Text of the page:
Allahabad HC Adds "Cooling Period" Before Arrest In Dowry Harassment Cases

In September 2018, the Supreme Court had overruled its order which had introduced the concept of a Family Welfare Committee.

The Allahabad High Court introduced a controversial "cooling-period" that prevents arresting a husband or his family facing harassment charges under the anti-dowry law, a directive that goes against precedents set by the Supreme Court.

The Allahabad High Court on June 13 stayed immediate arrests till a three-member family welfare committee (FWC) attempts to resolve the situation through mediation with all concerned parties and "their four senior elderly persons". A magistrate or concerned investigating officer would immediately refer all complaints filed under section 498A Indian Penal Code (IPC), 1860 to this committee and act on the same after considering its final report.

Justice Rahul Chaturvedi clarified only those cases will be referred to the FWC where there are no traces of injuries and the accused is charged with offenses that attract a jail term of less than 10 years.

The high court's safeguards to prevent the misuse of the anti-dowry law were inspired by a July 2017 Supreme Court judgment which was overruled by the top court a year later.

In July 2017, a bench comprising Justices AK Goel (since retired) and UU Lalit had put an end to automatic arrests in dowry-related crimes. The bench had also constituted family welfare committees that would probe the veracity of complaints filed by wives. However, in September 2018 a three-judge bench led by then Chief Justice of India Dipak Misra partially modified the July 2017 order where it withdrew the constitution of family welfare committees.

Section 498A IPC, popularly known as the anti-dowry law, is a cognizable non-bailable offence where a conviction will attract a jail term of three years and a fine.

Also Read: Right To Say Yes Vs Expectation Of Sex: Reading The Verdict On Marital Rape

Growing tendency of masses to nail husbands, family members with sweeping allegations

The Allahabad High Court introduced a "cooling-period" before arrests as a safeguard "keeping in view the growing tendency in the masses to nail the husband and all family members by general and sweeping allegations".

"The traditional fragrance of our age-old institution of marriage would completely evaporate over a period of time if such gross and unmindful misuse of section 498-A IPC would keep on pasted rampantly," Justice Chaturvedi said.

The judge observed that the rampant practice of exaggerating every matrimonial case with "pungent and caustic allegations" and dowry-related atrocities involving the husband and all family members is "adversely affecting our social fibre, especially in northern India".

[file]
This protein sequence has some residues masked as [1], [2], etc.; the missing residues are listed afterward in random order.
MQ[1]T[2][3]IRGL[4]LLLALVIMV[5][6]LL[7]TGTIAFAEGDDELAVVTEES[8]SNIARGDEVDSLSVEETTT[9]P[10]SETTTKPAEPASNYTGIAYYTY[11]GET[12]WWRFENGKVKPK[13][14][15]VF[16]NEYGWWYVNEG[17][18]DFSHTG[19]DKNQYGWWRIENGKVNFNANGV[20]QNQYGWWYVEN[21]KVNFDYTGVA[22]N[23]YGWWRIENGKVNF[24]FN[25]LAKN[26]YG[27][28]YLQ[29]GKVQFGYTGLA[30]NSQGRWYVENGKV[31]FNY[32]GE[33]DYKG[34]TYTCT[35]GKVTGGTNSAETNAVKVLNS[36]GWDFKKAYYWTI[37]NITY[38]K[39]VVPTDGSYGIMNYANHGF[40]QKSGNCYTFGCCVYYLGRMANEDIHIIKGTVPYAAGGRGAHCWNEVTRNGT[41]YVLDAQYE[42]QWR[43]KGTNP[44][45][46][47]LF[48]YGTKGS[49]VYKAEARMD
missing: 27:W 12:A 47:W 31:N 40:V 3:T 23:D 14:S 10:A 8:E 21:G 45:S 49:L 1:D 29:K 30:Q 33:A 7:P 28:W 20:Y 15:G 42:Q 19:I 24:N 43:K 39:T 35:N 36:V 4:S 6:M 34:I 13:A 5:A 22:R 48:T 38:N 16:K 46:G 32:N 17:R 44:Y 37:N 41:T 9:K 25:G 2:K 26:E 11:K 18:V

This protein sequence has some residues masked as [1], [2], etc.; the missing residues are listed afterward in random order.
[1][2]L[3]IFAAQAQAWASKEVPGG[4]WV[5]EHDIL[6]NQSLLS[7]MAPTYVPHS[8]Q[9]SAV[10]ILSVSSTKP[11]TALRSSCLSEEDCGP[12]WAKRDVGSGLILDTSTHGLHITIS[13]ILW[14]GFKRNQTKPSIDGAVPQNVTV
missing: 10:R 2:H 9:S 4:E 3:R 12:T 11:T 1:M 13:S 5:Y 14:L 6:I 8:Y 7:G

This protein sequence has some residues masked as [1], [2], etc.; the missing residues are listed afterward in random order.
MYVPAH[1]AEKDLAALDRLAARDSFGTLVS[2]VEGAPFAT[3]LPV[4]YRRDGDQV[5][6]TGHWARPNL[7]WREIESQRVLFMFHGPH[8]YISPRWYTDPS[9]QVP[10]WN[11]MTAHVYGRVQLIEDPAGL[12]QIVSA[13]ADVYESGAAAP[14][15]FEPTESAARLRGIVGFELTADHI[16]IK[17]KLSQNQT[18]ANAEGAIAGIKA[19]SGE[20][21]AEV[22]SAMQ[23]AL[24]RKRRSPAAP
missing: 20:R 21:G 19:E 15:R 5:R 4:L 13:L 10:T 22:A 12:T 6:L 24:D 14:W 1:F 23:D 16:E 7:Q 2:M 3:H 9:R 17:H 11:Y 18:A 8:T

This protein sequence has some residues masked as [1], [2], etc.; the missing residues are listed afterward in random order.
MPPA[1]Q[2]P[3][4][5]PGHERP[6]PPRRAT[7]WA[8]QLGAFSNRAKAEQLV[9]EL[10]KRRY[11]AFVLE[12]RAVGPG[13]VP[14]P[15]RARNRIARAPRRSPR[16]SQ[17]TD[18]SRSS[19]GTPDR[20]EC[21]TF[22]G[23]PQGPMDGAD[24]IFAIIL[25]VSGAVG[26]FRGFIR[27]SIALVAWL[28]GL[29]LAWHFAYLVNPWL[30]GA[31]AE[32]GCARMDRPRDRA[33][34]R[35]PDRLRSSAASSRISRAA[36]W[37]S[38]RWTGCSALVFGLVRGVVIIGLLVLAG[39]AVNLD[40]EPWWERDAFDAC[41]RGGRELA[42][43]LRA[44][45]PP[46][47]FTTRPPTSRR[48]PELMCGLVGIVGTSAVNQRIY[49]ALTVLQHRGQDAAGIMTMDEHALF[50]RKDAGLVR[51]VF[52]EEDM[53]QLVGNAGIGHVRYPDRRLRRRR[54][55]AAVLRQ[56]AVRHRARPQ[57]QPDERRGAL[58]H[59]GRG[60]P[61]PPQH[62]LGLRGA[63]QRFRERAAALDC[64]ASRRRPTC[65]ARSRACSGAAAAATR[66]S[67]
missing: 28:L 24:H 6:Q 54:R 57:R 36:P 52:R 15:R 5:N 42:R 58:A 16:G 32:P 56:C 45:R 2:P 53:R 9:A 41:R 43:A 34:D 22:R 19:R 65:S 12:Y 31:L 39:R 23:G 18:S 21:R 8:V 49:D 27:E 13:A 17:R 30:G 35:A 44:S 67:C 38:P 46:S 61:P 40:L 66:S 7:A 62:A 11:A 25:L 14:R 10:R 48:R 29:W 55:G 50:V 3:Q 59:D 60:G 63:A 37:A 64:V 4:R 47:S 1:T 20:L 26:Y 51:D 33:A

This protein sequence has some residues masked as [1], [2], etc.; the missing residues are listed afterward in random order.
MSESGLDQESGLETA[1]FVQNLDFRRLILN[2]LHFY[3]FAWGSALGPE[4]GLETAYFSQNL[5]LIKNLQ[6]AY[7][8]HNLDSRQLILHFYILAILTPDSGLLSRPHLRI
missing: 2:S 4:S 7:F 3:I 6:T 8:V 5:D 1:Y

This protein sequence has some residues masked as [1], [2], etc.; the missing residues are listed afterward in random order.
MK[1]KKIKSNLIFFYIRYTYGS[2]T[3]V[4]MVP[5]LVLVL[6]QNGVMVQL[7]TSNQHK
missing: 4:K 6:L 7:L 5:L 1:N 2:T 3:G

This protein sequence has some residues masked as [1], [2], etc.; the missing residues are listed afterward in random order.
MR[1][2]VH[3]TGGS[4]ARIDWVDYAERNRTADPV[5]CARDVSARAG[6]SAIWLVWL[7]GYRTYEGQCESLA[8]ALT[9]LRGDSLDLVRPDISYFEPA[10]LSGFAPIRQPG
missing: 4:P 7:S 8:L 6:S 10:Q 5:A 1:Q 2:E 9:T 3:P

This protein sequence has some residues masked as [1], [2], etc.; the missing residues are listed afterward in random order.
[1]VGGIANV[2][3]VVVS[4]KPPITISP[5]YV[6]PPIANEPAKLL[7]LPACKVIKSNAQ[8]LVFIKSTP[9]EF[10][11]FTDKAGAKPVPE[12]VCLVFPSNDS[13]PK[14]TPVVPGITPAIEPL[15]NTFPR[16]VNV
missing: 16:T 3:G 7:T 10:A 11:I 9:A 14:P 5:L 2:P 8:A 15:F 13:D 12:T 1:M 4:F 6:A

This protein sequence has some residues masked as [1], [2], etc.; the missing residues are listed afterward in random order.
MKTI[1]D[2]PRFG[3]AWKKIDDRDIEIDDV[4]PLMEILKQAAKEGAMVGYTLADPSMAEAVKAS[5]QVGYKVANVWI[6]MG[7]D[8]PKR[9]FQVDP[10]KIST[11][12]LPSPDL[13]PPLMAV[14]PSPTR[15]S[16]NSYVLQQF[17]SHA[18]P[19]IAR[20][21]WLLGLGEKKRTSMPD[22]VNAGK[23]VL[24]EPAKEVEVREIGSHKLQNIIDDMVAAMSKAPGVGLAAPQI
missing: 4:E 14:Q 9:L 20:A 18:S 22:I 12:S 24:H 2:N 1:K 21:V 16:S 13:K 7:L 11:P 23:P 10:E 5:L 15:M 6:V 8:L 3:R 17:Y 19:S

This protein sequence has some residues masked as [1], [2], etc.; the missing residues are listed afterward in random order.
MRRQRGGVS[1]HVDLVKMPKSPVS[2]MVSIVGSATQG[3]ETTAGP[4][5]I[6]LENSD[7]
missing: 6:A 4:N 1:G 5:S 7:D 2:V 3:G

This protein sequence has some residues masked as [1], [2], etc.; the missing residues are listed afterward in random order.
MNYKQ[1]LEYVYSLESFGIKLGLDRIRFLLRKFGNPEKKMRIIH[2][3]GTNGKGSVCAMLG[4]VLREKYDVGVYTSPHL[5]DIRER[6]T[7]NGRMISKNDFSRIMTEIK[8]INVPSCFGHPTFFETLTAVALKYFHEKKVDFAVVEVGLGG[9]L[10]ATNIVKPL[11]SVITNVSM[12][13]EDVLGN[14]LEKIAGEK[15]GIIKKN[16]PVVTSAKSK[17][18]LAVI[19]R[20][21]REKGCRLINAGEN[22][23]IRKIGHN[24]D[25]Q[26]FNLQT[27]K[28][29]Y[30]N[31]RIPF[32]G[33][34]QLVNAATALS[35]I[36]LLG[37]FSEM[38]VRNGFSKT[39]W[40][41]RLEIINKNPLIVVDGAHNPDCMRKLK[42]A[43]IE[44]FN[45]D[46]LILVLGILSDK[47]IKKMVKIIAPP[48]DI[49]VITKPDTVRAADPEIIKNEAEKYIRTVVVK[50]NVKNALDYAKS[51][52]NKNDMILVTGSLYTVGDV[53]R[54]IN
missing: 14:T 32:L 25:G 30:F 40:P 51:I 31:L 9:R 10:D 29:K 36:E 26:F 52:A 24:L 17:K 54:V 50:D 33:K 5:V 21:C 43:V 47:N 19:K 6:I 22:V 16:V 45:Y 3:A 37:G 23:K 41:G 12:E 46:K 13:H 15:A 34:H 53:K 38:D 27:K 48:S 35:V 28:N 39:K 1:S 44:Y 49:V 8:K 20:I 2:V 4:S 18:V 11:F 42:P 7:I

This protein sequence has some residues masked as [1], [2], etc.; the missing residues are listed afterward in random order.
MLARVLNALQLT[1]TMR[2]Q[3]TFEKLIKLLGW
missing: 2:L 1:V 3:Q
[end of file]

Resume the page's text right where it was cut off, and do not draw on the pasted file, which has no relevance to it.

Referring to the case at hand, the judge condemned the "deplorable" "graphical description" of the crime that the victim alleged in her FIR. "The FIR is the place where the informant gives the story…It is not soft porn literature where the graphical description (of the crime) should be made," Justice Chaturvedi observed.

"In our traditional Indian family, where they are residing in a joint family with an unmarried son, it is highly improbable and difficult to digest the allegations of demanding sexual favours from her daughter­-in-­law by father-­in-law or brother-­in-­law," the judge said choosing to "simply over-look these graphic and distressful allegations" of the victim.

"The Court records its strongest exception to such type of language used by the informant. The language of the FIR should be a decent one and no amount of atrocities faced by the informant would justify her using such type of caustic expressions. FIR/complaint is the gateway of any criminal case even soft and decent expression would well communicate the alleged atrocities faced by her.

Also Read: Karnataka HC Upholds Rape Charges Against Husband

Live-in relationships sneakily replacing traditional marriages

Apart from issuing guidelines, Justice Rahul Chaturvedi observed that in the metro cities, the doctrine of 'live-in relationship' has "silently sneaked into our socio-cultural ethos by replacing our traditional marriages".

"This is a ground reality, and one has to accept it willy-nilly which is nowhere similar to our traditional marriage, the judge said. Live-in relationships are stress-free companionship without any legal obligation, with many complications, responsibilities, and legal liabilities, the judge said. "It is a voluntary agreement in it that unmarried male or female decides to live together in one roof in a sexual and romantic relationship which seems to be marriage in alternative or substitute to the traditional marriage in which unmarried couple lives together without marrying with each other free from its legal implications, commitment, and responsibilities," he added.

"In fact, this is an offshoot of traditional Indian marriage just to save the couple from the hazards and legal complications and bickering between them," the judge said.

Also Read: Life Imprisonment In India: What Does Double Life Term Mean?

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